On the night of the 29th, Kline was working late. So was Duvall at SRI. The two had planned to attempt the first ARPANET message at night, so that nobody’s work would be affected should one of the computers crash. In Room 3420, Kline sat alone in front of his terminal, an ITT Teletype that was connected to the computer.
Here’s what happened that night—complete with one of the more historic crashes in computing history—in Kline and Duvall’s own words:
Kline: I was logged into the Sigma 7 operating system and then I [ran] the program that I had written, which allowed me to then tell that program to try to send packets to SRI. Meanwhile, Bill Duvall at SRI had run his program to accept incoming connections. And we were also on the phone with each other.
We had a few problems in the beginning. I had a problem with code translation, because our system used EBCDIC (Extended Binary Coded Decimal Interchange Code), which was the standard that IBM used and also the standard that the Sigma 7 used. But the SRI computer used ASCII (American Standard Code for Information Interchange), which also became the standard of the ARPANET and pretty much the world.
So after we got a few of those little bugs worked out, we tried to actually log in . . . and you did that by typing the word “login.” That [SRI] system had been programmed to be smart, so that it recognized valid commands. And if you had it in the advanced mode, when you typed the “L” and the “O” and the “G,” it recognized that you must be meaning to type “LOGIN” and it would type the “I N” for you. So I typed the L.
I was on the phone [with Duvall at SRI] and said, ‘Did you get the L?’ And he said, ‘Yeah.’ And I said that I saw that the “L” come back and print on my terminal. And I typed the “O” and he said, “Got the O.” And I typed the G, and he said, “Wait a minute, my system crashed.”
Duvall: After a couple of letters, there was a buffer overflow issue. That was a very simple thing to detect and fix, and basically it came right back up and it worked. The only reason I mentioned that is that, in my view, this whole thing is not about that. This is about the fact that the ARPANET works.
Kline: He had a little minor bug, and it took him 20 minutes or whatever to fix it and try it again. He had to make a change in some software. I had to double-check some of my software. He called me back, and we tried it again. So we started over and I typed the L and the O and the G, but this time I got back the “I N.”
“Just engineers working”
The initial connection happened at 10:30 PT in the evening. After that, Kline was able to sign into an account on the SRI computer that Duvall had created for him and start running programs, using the system resources of a computer 350 miles up the coast from UCLA. In a small way, ARPANET’s mission had been accomplished.
“By that time, it was getting late, so I went home,” Kline told me.
The team knew it had succeeded, but didn’t dwell on the magnitude of its accomplishment: “It was just engineers working,” says Kleinrock. Duvall saw the October 29 connection as just one step in the larger challenge of networking computers. Where Kleinrock’s work focused on how data packets could be directed around a network, the SRI researchers had worked on how a packet is constructed and how the data inside it is organized.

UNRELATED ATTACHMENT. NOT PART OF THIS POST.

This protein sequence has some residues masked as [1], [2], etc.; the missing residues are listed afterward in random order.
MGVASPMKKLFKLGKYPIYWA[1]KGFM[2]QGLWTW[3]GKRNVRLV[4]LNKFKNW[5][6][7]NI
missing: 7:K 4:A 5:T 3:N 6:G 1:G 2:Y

“This was basically where the paradigm that we see now on the internet with linked documents and things like that was first developed,” Duvall says. “We always envisioned that we would have a series of interconnected workstations and interconnected people. We called them knowledge centers in those days, because we were academically oriented.”
Within a few weeks of Kline and Duvall’s first successful communication, the ARPA network extended to computers at UC Santa Barbara and the University of Utah. And ARPANET grew from there, through the ’70s and much of the 1980s, connecting more and more government and academic computers. And later the concepts developed in ARPANET would be applied to the internet we know today.
Back in 1969, a UCLA press release touted the new ARPANET. “As of now, computer networks are still in their infancy,” it quoted Kleinrock as saying. “But as they grow up and become more sophisticated, we will probably see the spread of ‘computer utilities,’ which, like present electric and telephone utilities, will service individual homes and offices across the country.”
That concept sounds a little quaint now that data networks reach far past homes and offices and down to the smallest internet-of-things devices. But Kleinrock’s statement about “computer utilities” was remarkably prescient, especially given that the modern, commercialized internet did not come into being until decades later. The idea remains fresh in 2019, even as computing resources are well on their way to being as ubiquitous and easy to take for granted as electricity.
Maybe anniversaries like this one are good opportunities to not only remember how we got to this highly connected era, but also look out into the future—like Kleinrock did—to think about where the network might be headed next.